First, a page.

Over 100 French municipalities still without drinking water
As large parts of Europe experience a historic drought, more than 100 French municipalities are still without access to drinking water, according to the country's Ecological Transition Minister Christophe Bechu.
“There is nothing left in the pipes,” Bechu was quoted as saying by EuroNews during a visit to the town of Roumoules late last week, adding that over 100 municipalities in France can now only rely on supplies that are being delivered by trucks.
The drought has been exacerbated by a devastating heatwave that has seen temperatures in some parts of the country soar up to 40 degrees Celsius, causing wildfires, evacuations and heat-related deaths.
French Prime Minister Elisabeth Borne has said the drought is “the worst ever recorded” in the country’s history and claims it has also had a severe impact on the economy as it has devastated French farmers, whose crops have withered under the heat.
Some farmers say they have seen a drop in production, especially in products like soy, sunflower and corn.
Borne has set up an “inter-ministerial crisis unit” to address the situation and has called on the French to be “very vigilant about the use of our water resources.” Most of France’s 96 departments are currently at one of the top three levels of warning for drought, with 66 being at the highest, “crisis” warning level which allows water to be used only for things like health, civil security, drinking and sanitation uses.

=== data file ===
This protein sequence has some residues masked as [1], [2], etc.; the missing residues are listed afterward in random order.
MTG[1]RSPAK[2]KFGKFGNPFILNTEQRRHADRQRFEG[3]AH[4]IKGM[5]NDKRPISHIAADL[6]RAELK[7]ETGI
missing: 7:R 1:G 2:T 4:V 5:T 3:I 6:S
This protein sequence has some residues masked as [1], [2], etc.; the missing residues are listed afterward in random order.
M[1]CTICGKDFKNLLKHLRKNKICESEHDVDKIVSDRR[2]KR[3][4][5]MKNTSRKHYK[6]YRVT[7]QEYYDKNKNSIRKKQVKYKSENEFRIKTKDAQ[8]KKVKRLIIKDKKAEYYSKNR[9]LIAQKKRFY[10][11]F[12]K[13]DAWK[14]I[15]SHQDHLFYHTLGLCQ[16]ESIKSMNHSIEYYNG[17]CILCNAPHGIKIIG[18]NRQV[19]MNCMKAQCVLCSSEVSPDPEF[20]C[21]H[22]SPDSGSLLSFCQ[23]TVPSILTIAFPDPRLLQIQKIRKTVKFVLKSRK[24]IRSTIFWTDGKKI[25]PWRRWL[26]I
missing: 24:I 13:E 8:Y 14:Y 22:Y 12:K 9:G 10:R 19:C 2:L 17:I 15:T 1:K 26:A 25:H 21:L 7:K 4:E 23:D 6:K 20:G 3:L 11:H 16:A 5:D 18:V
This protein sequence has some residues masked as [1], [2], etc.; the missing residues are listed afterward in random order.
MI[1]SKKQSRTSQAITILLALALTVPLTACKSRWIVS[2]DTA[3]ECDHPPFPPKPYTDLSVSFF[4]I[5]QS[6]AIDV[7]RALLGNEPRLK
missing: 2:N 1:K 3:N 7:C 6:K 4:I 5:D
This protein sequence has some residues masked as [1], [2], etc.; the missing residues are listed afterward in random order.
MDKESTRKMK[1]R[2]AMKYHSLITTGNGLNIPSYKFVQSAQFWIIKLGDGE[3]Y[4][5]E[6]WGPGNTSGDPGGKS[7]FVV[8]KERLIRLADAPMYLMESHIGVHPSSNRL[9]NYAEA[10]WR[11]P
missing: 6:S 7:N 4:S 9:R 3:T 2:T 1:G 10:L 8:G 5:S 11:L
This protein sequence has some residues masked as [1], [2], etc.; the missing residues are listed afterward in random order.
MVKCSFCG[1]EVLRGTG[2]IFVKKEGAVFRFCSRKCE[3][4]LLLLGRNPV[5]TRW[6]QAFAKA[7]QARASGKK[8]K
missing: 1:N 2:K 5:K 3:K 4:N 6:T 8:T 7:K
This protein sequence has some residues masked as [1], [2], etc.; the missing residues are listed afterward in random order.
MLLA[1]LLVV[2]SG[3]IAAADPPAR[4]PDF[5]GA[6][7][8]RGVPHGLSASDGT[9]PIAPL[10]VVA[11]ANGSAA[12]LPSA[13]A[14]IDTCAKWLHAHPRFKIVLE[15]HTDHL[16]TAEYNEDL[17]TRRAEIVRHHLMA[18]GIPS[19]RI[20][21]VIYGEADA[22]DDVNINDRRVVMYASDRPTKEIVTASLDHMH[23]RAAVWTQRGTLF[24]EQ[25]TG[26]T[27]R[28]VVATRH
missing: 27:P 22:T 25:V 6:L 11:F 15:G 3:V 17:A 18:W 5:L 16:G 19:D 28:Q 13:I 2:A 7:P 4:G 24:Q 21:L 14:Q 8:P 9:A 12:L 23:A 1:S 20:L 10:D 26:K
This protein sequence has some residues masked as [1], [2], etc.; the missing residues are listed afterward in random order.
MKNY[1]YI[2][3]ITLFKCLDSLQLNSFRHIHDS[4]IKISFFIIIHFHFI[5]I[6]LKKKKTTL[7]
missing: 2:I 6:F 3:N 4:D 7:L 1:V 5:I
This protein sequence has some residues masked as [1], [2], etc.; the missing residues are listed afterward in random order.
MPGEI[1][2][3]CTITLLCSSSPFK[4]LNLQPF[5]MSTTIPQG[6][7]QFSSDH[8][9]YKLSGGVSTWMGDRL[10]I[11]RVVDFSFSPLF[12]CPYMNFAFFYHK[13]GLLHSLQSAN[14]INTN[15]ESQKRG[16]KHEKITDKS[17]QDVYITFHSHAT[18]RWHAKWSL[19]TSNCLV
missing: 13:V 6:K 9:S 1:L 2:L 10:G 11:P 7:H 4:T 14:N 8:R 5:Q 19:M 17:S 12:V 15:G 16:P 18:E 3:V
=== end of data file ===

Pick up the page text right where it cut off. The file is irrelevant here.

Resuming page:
The “crisis” level means it is prohibited to water gardens, golf courses, private crops, to fill up pools, wash cars or operate water parks. The measure can also extend to limiting water usage to people, livestock and to keep aquatic species alive.
A report from the European Commission published in late July suggested that nearly half of the EU was exposed to warning levels of drought while 11% of the bloc could face the higher “alert” level.
The Commission warned the severe droughts and heatwaves could see countries like France, Romania, Spain, Portugal and Italy see a drop in crop yields. Italian farmers have already said half of their crops could be devastated by the high temperatures and estimate that the damage they have already sustained could exceed €3 billion ($3.1 billion).